Our Viking campaign has only had one homosexual incident, and that was the action of a player character, whom the group met as they sailed past Nastrond, the snake-covered shore of Hel where scoundrels go after their death. He begged the group to take them with him, and one of the younger and more naive members promised him protection and gave him the name of Mord. I initially roleplayed Mord but later gave him (in a pre-arranged deal) to the player who had roleplayed him before he'd died, back when his name was Wormtongue.

Later on, in Jotunheim, the group encountered a pack of werewolves; Mord's master ordered him to subdue them. Mord found his sword useless against them, so he pulled off his clothes and had sex with first the alpha female and then the alpha male of the pack. No one's insulted Mord (who didn't take the passive role), but the male werewolf's pack status has changed.

Effeminate Seidr Magic

Understanding the Norse attitude toward passive homosexuality is necessary to properly appreciate the Norse attitude toward seidr (platform) magic. The patron gods of magic were Freyja the goddess of passionate love and Odin Val-Father (Slain-Father), lord of madness (including poetic inspiration, berserk fury and panic).

Many mythology books portray Odin as the honored king of the gods, but the sagas clearly show that many Norse distrusted him and preferred to direct their prayers to the more forthright Thor or Frey. In the "Lokasenna" (Loki's insult contest), Loki and Odin each accuse the other of having a sexually ambiguous past.

Odin tells Loki:

Winters eight wast thou under the earth,
Milking the cows as a maid
(Ay, and babes didst thou bear,
Unmanly thy soul must seem.)

Loki replies

They say that with spells in Samsey once
Like witches with charms didst thou work;
And in witch's guise among men didst thou go;
Unmanly thy soul must seem.

Snorri Sturluson wrote in HEIMSKRINGLA:

Odin knew and practiced that craft which brought most power and which was called seidr (witchcraft), and he therefore knew much of man's fate and of the future, likewise how to bring people death, ill-luck or illness, or he took power and wit from them and gave it to others. But in promoting this sorcery, lack of manliness followed so much that men seemed not without shame in dealing in it; the priestesses were therefore taught this craft.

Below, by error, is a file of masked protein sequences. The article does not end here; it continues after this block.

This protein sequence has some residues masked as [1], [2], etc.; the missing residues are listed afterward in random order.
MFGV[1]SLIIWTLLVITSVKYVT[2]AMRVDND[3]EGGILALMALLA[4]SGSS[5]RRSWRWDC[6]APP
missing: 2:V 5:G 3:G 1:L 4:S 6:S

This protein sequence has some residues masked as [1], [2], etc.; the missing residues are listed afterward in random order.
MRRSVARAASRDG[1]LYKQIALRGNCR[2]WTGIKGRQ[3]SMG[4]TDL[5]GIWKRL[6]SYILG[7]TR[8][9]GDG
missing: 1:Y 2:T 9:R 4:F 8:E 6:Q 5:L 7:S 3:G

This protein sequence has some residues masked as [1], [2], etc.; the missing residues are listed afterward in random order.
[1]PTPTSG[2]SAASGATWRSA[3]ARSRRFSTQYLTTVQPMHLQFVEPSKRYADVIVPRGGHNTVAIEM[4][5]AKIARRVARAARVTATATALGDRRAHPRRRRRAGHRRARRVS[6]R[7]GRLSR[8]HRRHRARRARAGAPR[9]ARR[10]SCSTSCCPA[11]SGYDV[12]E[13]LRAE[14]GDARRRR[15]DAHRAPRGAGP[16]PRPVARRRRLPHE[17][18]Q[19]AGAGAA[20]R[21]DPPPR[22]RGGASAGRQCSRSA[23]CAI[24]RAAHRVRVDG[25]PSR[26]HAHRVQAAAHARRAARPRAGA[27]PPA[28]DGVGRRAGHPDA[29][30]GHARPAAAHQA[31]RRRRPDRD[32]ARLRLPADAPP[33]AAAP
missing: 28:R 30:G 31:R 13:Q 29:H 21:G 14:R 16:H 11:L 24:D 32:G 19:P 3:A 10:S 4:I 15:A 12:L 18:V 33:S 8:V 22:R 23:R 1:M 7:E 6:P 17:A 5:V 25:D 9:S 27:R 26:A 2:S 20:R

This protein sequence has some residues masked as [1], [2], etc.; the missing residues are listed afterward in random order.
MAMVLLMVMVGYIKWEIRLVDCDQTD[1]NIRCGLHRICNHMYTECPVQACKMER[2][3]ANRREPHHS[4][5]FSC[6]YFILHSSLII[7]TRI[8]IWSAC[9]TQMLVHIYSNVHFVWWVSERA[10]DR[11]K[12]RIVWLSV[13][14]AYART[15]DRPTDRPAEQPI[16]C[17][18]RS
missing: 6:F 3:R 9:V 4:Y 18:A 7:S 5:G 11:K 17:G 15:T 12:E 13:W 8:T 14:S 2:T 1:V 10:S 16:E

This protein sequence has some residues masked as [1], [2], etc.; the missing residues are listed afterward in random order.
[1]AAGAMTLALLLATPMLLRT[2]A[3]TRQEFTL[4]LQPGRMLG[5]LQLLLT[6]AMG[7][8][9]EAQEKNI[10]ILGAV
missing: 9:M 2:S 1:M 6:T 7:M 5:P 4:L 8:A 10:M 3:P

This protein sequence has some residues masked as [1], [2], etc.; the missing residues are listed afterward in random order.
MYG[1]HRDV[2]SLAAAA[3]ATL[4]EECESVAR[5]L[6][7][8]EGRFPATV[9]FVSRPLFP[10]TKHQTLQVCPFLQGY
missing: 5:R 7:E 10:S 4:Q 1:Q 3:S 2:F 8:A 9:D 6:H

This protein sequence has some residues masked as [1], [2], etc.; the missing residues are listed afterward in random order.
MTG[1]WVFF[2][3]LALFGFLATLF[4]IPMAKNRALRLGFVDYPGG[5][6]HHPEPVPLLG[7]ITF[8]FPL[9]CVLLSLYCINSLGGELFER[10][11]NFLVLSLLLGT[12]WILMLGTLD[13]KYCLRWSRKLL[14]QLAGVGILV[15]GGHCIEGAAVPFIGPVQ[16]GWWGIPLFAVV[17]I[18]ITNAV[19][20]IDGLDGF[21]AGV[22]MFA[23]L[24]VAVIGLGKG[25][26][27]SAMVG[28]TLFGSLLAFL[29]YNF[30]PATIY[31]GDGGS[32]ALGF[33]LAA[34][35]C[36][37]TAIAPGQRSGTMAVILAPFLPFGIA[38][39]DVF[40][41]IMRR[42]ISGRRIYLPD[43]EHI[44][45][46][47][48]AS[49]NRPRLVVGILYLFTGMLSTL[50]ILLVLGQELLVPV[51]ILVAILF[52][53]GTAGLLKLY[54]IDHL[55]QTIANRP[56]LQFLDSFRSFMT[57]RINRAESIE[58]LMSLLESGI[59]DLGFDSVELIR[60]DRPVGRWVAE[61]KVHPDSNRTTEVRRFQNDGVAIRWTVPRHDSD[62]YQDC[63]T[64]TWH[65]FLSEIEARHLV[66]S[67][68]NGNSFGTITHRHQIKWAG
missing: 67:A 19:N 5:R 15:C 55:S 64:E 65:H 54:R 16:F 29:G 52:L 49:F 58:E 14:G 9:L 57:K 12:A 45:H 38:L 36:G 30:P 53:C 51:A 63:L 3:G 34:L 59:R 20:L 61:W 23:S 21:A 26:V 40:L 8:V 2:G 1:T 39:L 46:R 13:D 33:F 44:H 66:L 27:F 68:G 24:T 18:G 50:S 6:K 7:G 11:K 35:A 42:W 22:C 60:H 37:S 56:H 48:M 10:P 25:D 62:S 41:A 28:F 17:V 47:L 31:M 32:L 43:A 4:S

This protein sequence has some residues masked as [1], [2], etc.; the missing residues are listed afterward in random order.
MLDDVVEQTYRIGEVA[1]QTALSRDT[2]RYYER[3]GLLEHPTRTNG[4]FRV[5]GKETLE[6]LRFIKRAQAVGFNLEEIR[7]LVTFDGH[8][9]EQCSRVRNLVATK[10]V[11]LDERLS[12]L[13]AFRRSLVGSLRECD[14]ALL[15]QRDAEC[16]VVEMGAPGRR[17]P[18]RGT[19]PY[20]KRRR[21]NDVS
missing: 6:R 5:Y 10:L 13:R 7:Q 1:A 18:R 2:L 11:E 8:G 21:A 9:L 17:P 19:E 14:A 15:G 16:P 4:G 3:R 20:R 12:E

Peter Foote, translator of Gisli's Saga, defined seidr as

a type of shamanistic magic-working, probably borrowed by the Norwegians from their Lapp neighbors.... The wizard or shaman mounted a raised platform and fell into a trance, aided normally, it seems by a circle of singers round about the platform; he was recalled from his trance by the single song of a special singer.... While in the trance it was believed that his soul was freed and either went to seek information about the future, or if the purpose was evil, went to 'attack' the object of the rite, whose mind and body could be enfeebled and killed. Seidr was not considered manly, although it is not said explicitly why in Norse sources; there are, however, numerous sexual elements in this form of magic practised till recently by Lappish and Siberian tribes, and similar elements were probably to be found in its Norse form as well.

Foote and Wilson in The Viking Achievement write that Odin learnt "the magic called seidr which involved such practices as to make people believe that he played the woman's part in the sexual act." Ellis Davidson in Gods and Myths of the Viking Age notes that seidr magic seems associated with the horse cult. (Odin's magic horse Sleipnir was the child of his foster brother Loki in mare-form, and knew the path to Hel.) Davidson hazards a guess that seidr magic was the reason that Norse Christianity forbade the eating of horseflesh (along with worship of idols and exposing newborn babies). She also notes, but doesn't explicitly tie into the seidr ritual, the story of Volsi in Flateyjarbok where a housewife's "god" is "the generative organ of a horse."

In my Vikings for ICE, I wrote, "Male shamans were often despised as unmanly, because they fought with magic rather than risking death in battle." I also wrote, "A male shaman was considered effeminate. People gossiped that he turned into a woman once every eight days because Freyja would not give her gifts to someone who was always a man. Even Odin had had to take on women's form in order to learn shaman magic." I should have hinted more clearly that the shamanic trance involved some sort of ritualized sexual encounter in which the shaman took the passive role.